There is no need to panic. The Victorinox catalogue remains stacked out with a bewildering choice of knife models. Some may lament that Victorinox has done away with a particular favourite, but it is their business after all! If sales of a particular model simply do not justify an expensive production run, then it is inevitable that a catalogue will reflect this. The additional reported loss of all 85mm Delémont models at the end of 2023 is another blow as Three Points of the Compass feels that some of the tools on those reinvented Wenger models are better than the standard Victorinox offerings. If you feel the same way, it is almost certainly too late to get Victorinox to reinstate models, but the time to buy is NOW! Some global Victorinox sites are still showing some of these models, but not all of them and it looks as though stock is now simply being run down.
Reported as being discontinued in 2023:
- Classic (not Classic SD)
- Midnite MiniChamp
- Executive 81
- Executive 81 EvoWood
- Nailclip 582
- Money clip Alox
- Sportsman, without keyring
- Tinker Small
- Excelsior One Blade
- Camper, with Camping logo
- Ranger, with Camping logo
- Hiker, Wood
- SwissChamp XLT
- Cybertool S
- Cybertool Lite
- Sentinel M
- Alpineer MW Grip
- Trailmaster MW Grip, Desert only
- Locksmith M
- Ranger 52 Grip
- Ranger 63 M Grip
- Ranger 68 Grip
- Ranger 61 M, Green only
- Ranger 178 partially serrated blade
- Ranger 179 partially serrated blade
- Ranger Gardener Grip
- Ranger 74
- Hunter Pro Alox, Red only
- All 85mm Delémont
Three Points of the Compass has looked at quite a few knives and multi-tools that may, or may not, be suitable for backpacking, day treks or Every Day Carry. Links to these can be found here.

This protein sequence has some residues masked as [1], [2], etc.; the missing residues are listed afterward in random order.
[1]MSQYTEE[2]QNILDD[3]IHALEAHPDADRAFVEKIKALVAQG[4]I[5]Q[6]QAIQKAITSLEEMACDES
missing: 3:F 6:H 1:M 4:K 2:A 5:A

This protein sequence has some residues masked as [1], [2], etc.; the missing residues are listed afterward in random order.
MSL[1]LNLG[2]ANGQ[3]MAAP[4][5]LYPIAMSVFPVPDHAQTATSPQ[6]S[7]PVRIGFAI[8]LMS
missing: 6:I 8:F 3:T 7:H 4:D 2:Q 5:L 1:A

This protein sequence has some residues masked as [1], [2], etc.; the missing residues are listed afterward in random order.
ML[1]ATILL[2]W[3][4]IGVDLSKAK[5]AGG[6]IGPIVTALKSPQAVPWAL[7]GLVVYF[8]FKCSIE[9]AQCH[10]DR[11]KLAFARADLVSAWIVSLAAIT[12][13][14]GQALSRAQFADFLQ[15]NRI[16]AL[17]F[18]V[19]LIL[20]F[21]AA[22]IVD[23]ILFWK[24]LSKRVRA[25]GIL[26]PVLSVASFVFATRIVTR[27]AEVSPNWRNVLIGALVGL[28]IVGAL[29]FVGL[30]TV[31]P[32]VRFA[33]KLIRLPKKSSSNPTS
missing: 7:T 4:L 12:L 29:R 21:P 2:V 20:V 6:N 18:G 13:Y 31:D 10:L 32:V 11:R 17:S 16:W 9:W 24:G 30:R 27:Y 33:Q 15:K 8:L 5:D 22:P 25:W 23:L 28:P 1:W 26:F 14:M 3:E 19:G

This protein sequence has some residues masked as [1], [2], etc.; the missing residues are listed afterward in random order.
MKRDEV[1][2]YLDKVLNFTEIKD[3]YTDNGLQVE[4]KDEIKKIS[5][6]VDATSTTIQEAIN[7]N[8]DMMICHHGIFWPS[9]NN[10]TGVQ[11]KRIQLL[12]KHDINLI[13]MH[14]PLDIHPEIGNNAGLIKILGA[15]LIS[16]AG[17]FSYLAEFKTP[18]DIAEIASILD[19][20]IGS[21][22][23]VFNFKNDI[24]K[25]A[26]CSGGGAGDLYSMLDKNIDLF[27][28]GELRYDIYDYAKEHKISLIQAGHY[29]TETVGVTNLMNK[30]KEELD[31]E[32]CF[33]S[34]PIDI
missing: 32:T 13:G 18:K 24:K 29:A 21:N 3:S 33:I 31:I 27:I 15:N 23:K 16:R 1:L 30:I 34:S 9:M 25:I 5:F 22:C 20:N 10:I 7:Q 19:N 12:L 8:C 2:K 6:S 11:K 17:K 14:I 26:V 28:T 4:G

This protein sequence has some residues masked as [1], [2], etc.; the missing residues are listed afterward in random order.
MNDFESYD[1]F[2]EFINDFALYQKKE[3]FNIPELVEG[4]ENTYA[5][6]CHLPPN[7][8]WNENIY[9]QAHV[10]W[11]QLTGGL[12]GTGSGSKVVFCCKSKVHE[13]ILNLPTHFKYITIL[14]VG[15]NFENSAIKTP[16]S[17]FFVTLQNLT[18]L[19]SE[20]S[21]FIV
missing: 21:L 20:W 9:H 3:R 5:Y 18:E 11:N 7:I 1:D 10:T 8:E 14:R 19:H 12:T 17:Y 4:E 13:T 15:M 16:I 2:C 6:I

I’m a bit surprised to see remarks like “the daft parcel hook”, when so many people find it useful for such purposes as pulling stubborn tent pegs and tensioning lines… or the inferrence that a split ring is intended only for hanging on keys, when it’s obviously just as good (if not better) as a lanyard ring.
Most Swiss Army tools have a plethora of uses beyond that of just their catalogue description. There are books and YouTube channels all about the different ways to use them, and we even had a popular fictional TV show where it was how the main character usually saved the day.
I wonder if such limited thinking is why Victorinox are now dropping so many models…
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Thanks for commenting Tasky. Yep, I think the parcel hook is daft. I am well aware of the many uses people have found for it, none of which suit me, so it has always been a superfluous tool- for me. That is the whole point of the fantastic range of tools that Victorinox have fitted into their various models. There is always something that may suit the individual. I’m an individual- I don’t need magnifying glasses, metal files, thumb drives, watches… or parcel hooks! So I don’t necessarily buy or use those tools that have such things fitted. Others might.
I shall get on with my Limited Thinking…
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There are a fair few tools I’d never use either, but I’d still never call them daft or infer they only have one purpose. Victorinox even changed the name of it to Multi-Purpose Hook, to get people out of that latter mindset.
I find the whole point of these and other pocket tools is that a person just hasn’t found their own particular use for it… yet.
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Jules, do you have any advise on knife sharpening, particular for Victorinox, tools agreed techniques? Also what you may use on the trail Vs at home.
I’ve been thinking about doing a blog on sharpeners, I may get round to it. As to sharpening knives on trail, never done it